Dollar hands back gains after Israeli strike; weekly gains likely

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Dollar hands back gains after Israeli strike; weekly gains likely
Credit: © Reuters.

Investing.com - The U.S. dollar handed back early gains Wednesday in volatile action, as traders digested the reported Israeli strikes against Iranian sites and the impact on risk appetite.

At 05:25 ET (09:25 GMT), the Dollar Index , which tracks the greenback against a basket of six other currencies, traded 0.1% lower at 105.870, having earlier climbed as high as 106.190, just marginally below the five-month peak of 106.51 seen earlier in the week. 

Dollar hands back gains after Israeli strikes

The safe-haven dollar jumped higher earlier Friday following reports that Israel attacked Iran in an escalation of conflict in the Middle East, just a few days after Iran launched a drone strike on Israel.

This move marks a potential escalation in the Iran-Israel conflict, and could herald worsening geopolitical conditions in the Middle East, especially after initial reports showed strikes near locations holding Iranian nuclear facilities.

However, these gains have since dissipated after Iranian news agencies said there was no damage to the facilities, and the strikes have been seen to be rather limited in size. 

That said, the dollar is still likely to post a positive week as strong U.S. economic data and persistent inflation have prompted investors to drastically rethink the chances of the Federal Reserve cutting rates any time soon. 

A slew of hawkish comments from Fed officials have also helped the greenback, as evidenced by Atlanta Federal Reserve Bank President Raphael Bostic on Thursday saying that if inflation does not continue to move toward the U.S. central bank's 2% goal, central bankers would need to consider an interest-rate hike.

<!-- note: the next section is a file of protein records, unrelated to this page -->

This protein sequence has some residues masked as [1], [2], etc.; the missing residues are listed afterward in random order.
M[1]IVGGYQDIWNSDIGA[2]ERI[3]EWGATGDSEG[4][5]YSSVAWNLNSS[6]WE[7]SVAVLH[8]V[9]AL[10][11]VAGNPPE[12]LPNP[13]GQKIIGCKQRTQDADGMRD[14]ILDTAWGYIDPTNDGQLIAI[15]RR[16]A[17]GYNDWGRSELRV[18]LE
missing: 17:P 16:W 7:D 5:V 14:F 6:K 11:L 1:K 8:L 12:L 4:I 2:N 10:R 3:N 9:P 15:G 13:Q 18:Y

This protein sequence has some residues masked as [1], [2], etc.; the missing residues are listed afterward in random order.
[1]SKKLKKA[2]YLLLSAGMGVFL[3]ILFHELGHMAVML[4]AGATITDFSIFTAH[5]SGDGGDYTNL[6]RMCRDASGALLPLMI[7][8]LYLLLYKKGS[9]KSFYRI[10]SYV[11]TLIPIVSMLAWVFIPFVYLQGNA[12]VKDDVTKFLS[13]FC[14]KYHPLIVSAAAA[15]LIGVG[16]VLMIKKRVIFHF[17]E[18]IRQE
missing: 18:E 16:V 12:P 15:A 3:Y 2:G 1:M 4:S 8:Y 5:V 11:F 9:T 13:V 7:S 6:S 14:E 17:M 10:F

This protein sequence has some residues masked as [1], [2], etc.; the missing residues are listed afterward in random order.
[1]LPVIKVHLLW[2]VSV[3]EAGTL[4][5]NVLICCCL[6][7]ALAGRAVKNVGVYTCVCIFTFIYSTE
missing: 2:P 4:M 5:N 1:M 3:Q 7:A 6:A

Sterling edges higher despite weak UK retail sales

In Europe, EUR/USD rose 0.1% to 1.0648, after German producer prices fell less than expected in March, decreasing by 2.9% on the year, compared with a forecast 3.2% decline.

Additionally, Reuters reported the German government will raise its growth forecast for the German economy this year to 0.3%, from a previous forecast of 0.2%.

However, any euro strength may well be temporary with the European Central Bank now expected to cut interest rates before the Federal Reserve in an attempt to give the region’s struggling economies a boost.

GBP/USD climbed 0.1% higher to 1.2445, trading just above five-month lows despite British retail sales stagnating in March.

Sales volumes showed no growth last month, below the expected 0.3% increase, representing the first time that they have not grown in monthly terms since December.

Weakness in retail spending makes it more likely the Bank of England will start cutting interest rates in the summer, probably before the Federal Reserve.

Yen boosted by safe-haven status

In Asia, USD/JPY traded 0.1% lower at 154.47, with the safe-haven yen boosted by the elevated tensions in the Middle East. 

The Japanese currency remained near 34-year lows, prompting caution over possible government intervention.

USD/CNY edged 0.1% higher to 7.2417, with the yuan near five-month highs amid uncertainty over the Chinese economy.

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